For 300dpi Downloadable Version go HERE
Words by Rhissanna
Ephemera Sets & Reprocessing by Rose
Dr. Crupper lowered himself into one of the thickly padded seats as the ladies of the Hangar Club gathered around him. His engineer stood respectfully to one side, the offending newspaper advertisement now discreetly rolled away.
"Well, dash it all," one tall lady said, rather stridently, "There must be some fix for this! Come along, Crupper! Stiff upper lip, and all that."
He nodded, and dug about in his waistcoat for his Chronometer. It resembled a large and well-appointed pocket watch, fitted with three dials and the hands for all of them were moving alarmingly. Dr. Crupper got to his feet and, holding the device in his hand, watched the sweep hand as it wound itself counter-clockwise. Backwards...
"Confound this thing! I can't get a reading!"
He looked again at the women and then. In sudden inspiration, he moved to the window. Outside, where there should be the brick walls of his carefully constructed tunnel, he saw open fields and a soft snow falling in the moonlight. The ladies clustered behind him.
"How lovely," one said, softly.
The Pneumatic Conveyance plunged onward. However, Dr. Crupper now looked much less alarmed.
"Dear Ladies, we will make a short excursion! I know the very place!" He nodded to the Engineer, who had been staring out of the window and together they headed toward the rear of the machine.
"Crupper!" cried the tall lady, who really did have a loud voice.
Dr. Crupper winced a little. "Yes, my dear?"
"What are we to do?"
"Do?" said Dr. Crupper with an enigmatic smile, "Why, get dressed, of course. You can't go out like that!"
The ladies looked at each other, resplendent as they were with their fur-lined muffs, their beautiful hats and their colorful coats. Whatever was wrong with their clothes, they wanted to know. They all started talking at once. To each other, to the Engineer, (who backed away in alarm at being accosted by so many ladies) and to Dr. Crupper.
"You can't wear those because you'll draw the curious eye. We can't have that. Please, allow me..." He pressed a button, which summoned a servant in livery, ''Bring the steamer trunk, would you, my good fellow?"
The servant nodded slightly, gave a glance to the ladies as if counting their number, and left. When he returned, he dragged behind him a large trunk, which proved to be full of cloaks and hooded capes. The articles were examined and the universal opinion was that they were warm, but rather roomy.
"You need to be covered, ladies. Concealed. Did I not promise you an adventure?"
The vehicle drew to a halt in a narrow and dark little station. It was much less well-appointed than the one from which they had begun their journey. In answer to their questions, Dr. Crupper would only say that the station was rather old and that they'd best hurry along.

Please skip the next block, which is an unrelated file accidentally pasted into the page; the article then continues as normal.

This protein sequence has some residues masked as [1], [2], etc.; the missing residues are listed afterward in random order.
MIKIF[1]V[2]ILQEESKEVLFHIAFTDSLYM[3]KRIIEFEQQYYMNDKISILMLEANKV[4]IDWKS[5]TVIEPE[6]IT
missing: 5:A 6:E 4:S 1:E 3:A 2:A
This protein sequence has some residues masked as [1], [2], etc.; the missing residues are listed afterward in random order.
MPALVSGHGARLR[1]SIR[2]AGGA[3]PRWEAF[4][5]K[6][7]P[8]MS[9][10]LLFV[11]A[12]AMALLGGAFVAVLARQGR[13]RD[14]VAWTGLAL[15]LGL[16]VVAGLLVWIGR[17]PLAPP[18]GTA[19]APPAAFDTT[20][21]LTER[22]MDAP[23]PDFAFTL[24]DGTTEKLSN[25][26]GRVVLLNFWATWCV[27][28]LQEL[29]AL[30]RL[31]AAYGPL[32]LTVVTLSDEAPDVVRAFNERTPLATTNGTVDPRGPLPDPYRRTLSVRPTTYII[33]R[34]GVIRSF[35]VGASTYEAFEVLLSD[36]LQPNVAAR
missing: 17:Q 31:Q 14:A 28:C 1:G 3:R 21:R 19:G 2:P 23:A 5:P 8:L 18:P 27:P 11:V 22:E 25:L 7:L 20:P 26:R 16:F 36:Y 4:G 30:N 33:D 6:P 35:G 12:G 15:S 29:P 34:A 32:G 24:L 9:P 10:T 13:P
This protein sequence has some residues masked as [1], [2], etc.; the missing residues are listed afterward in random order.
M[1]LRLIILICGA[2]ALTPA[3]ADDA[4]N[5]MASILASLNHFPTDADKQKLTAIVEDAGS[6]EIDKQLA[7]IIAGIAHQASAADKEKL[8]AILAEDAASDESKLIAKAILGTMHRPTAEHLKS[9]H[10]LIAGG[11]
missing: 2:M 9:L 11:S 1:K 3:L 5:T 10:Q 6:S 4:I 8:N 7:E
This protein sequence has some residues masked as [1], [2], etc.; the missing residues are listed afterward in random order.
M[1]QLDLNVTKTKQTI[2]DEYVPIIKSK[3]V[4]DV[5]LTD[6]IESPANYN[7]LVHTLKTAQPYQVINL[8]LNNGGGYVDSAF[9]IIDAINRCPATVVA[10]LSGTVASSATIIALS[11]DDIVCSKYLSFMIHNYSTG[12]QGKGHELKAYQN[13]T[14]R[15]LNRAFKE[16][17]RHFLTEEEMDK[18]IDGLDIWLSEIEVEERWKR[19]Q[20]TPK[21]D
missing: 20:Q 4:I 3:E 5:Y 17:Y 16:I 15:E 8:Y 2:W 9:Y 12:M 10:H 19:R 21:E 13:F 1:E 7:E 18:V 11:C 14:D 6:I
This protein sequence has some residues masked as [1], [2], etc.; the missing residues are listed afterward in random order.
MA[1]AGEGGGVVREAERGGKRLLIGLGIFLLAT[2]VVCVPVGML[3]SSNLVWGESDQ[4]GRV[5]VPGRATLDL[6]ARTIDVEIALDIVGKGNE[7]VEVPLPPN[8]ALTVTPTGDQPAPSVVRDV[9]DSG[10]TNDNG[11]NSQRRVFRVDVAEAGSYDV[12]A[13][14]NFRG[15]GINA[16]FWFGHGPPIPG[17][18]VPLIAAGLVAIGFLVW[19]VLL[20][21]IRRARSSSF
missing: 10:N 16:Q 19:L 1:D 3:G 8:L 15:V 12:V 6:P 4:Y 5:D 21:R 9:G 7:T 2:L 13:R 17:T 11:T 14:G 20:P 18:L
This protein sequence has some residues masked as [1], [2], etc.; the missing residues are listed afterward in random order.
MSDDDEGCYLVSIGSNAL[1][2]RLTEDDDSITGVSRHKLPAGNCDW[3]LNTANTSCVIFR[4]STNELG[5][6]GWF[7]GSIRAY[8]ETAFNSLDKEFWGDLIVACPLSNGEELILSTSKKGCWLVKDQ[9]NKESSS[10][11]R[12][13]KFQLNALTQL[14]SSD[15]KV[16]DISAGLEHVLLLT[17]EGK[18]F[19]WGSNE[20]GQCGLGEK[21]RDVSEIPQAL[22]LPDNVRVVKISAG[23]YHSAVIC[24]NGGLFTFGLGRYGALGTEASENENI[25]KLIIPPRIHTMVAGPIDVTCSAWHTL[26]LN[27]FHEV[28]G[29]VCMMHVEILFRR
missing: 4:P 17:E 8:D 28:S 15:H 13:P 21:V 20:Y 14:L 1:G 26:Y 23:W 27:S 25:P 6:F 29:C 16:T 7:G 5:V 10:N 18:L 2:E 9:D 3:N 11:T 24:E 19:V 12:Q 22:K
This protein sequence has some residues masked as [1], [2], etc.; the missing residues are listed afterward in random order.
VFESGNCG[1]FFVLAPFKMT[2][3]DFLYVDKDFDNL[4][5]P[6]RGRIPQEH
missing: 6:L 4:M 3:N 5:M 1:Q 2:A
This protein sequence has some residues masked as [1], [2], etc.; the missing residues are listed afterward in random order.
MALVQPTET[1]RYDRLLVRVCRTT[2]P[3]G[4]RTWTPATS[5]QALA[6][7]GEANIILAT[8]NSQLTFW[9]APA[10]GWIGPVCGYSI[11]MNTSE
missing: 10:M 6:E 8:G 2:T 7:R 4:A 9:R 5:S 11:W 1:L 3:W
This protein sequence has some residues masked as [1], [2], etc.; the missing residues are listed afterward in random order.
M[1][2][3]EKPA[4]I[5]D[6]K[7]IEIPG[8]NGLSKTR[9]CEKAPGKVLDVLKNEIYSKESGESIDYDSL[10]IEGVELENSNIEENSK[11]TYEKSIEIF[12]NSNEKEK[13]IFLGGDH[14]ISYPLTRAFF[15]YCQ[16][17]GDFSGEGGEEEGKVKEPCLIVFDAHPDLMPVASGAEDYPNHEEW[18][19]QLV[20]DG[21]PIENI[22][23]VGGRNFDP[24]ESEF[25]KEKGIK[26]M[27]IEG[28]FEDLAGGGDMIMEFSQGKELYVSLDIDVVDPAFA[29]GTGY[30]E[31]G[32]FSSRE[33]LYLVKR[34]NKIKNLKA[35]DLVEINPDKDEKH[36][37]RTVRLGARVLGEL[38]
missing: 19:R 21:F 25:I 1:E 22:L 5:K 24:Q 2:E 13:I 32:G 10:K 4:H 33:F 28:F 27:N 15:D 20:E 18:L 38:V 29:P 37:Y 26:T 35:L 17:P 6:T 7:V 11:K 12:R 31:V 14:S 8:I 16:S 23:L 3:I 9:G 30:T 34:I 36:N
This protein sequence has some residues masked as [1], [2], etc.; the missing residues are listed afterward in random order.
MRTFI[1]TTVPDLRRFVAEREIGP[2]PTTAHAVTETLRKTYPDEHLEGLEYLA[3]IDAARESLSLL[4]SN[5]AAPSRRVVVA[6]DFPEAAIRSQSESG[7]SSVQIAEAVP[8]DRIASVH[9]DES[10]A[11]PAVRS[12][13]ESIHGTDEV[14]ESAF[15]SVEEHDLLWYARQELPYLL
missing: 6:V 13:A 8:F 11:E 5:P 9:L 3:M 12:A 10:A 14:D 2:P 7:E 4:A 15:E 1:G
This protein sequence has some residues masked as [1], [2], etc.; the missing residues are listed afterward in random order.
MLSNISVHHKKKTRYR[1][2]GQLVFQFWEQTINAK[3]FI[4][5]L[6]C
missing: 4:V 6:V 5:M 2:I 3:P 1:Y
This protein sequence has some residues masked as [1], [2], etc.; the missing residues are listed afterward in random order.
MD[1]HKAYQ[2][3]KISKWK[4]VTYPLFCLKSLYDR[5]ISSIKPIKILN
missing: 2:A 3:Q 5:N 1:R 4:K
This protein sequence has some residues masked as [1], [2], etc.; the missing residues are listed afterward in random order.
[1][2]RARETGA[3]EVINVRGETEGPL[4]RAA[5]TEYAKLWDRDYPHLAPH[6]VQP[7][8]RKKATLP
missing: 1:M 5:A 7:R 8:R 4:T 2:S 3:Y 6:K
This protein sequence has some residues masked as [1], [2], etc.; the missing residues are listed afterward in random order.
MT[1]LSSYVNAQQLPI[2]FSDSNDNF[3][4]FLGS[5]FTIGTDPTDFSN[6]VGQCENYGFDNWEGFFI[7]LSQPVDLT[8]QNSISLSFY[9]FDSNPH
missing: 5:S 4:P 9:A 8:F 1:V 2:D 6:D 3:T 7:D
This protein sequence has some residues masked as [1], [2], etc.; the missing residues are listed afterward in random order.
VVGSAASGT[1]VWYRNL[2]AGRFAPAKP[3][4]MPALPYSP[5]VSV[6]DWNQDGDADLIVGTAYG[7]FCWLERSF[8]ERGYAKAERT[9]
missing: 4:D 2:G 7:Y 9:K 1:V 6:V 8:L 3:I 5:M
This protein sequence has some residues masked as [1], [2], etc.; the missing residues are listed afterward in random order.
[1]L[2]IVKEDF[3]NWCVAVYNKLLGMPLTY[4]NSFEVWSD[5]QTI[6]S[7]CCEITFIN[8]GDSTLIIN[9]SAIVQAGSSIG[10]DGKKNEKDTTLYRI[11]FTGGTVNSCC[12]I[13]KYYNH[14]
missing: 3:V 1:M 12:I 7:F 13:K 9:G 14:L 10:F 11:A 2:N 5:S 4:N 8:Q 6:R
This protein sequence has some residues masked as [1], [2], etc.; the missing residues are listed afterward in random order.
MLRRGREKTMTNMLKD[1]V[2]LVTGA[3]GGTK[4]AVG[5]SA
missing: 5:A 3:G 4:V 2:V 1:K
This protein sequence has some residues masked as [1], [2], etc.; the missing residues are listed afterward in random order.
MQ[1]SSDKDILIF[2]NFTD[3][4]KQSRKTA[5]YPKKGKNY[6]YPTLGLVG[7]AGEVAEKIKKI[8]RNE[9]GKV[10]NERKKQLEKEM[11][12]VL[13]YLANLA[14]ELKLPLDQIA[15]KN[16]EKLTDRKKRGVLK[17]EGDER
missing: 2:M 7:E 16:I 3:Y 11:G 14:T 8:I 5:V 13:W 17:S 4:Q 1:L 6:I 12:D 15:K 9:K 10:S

The ladies chattered animatedly as they walked the chilly street, although they had little idea where they were as Dr. Crupper evaded every question but one, their destination.
"We're bound for the Crescent Moon Apothecary, dear ladies."
This, of course, only added to the questions, but Dr. Crupper would offer no more information.
It wasn't until the party turned into a wide and open road, that the ladies began to exclaim. "Why, this is London!"
And so it was, but rather different from the London they had left. There was snow, and it was still winter, but this was a London they could hardly recognize, with no modern buildings, and the citizens were dressed in VERY old fashioned clothes.
They were ushered into the little shop under the sign of the Crescent Moon. The ladies were told to touch nothing, to ask no questions and, under no circumstances, were they to interrupt the procedure. Rather chastened by Dr. Crupper's stern demeanor, the ladies, for once, fell silent.
Dr. Crupper was sat down in a chair and a strange device was placed on his head. A label on the box stated in large letters that this was a Hill's Magnetic Cap.
"I must re-set the Chronometer. It is attuned to my magnetic resonance and I'm afraid, my dear ladies, that your outlandish gear has rather upset it. Please, a few more moments of silence."
The rather odd hat didn't seem to do anything observable. In fact, all the ladies could see was that Dr. Crupper went a little pale. He held his Chronometer in his hand, watching it while the cap did its mysterious work and then, without a word, he got unsteadily to his feet.
"Steady!" cried the engineer, hastening to support his employer. "Let me help him."
But the ladies of the hangar Club had already clustered round their Doctor. They guided him back to the station, where the Pneumatic Conveyance waited, gleaming softly in the tunnel's half light. They sat with him, in the engine room, while he carefully re-calibrated the machinery, and they dabbed his brow and offered smelling salts, as the device swept them through strange fields of ice and moonlight, before plunging into another tunnel.
It was alarming, but only for a moment. Then they were out in fields of fresh snow and bright sunshine. Around them they could see a lake, filled with happy skaters.
"Oh," they cried, and clapped their hands. "How wonderful."
Dr. Algernon Crupper nodded. He looked fatigued, but triumphant. "I believe skating would be in order, if one of you dear friends would assist me?"
Would they! They were more than happy to parade their hero over the crisp and clean ice. In fact, they wore the poor Doctor out. He pleaded the day's excitement and exertions, had been too much for him and so they all retired to a country inn in the snow, where the ladies took turns to attend him. The offered him restorative medicine and hot cocoa and one took it upon herself to write down his notes of the day's curious events.
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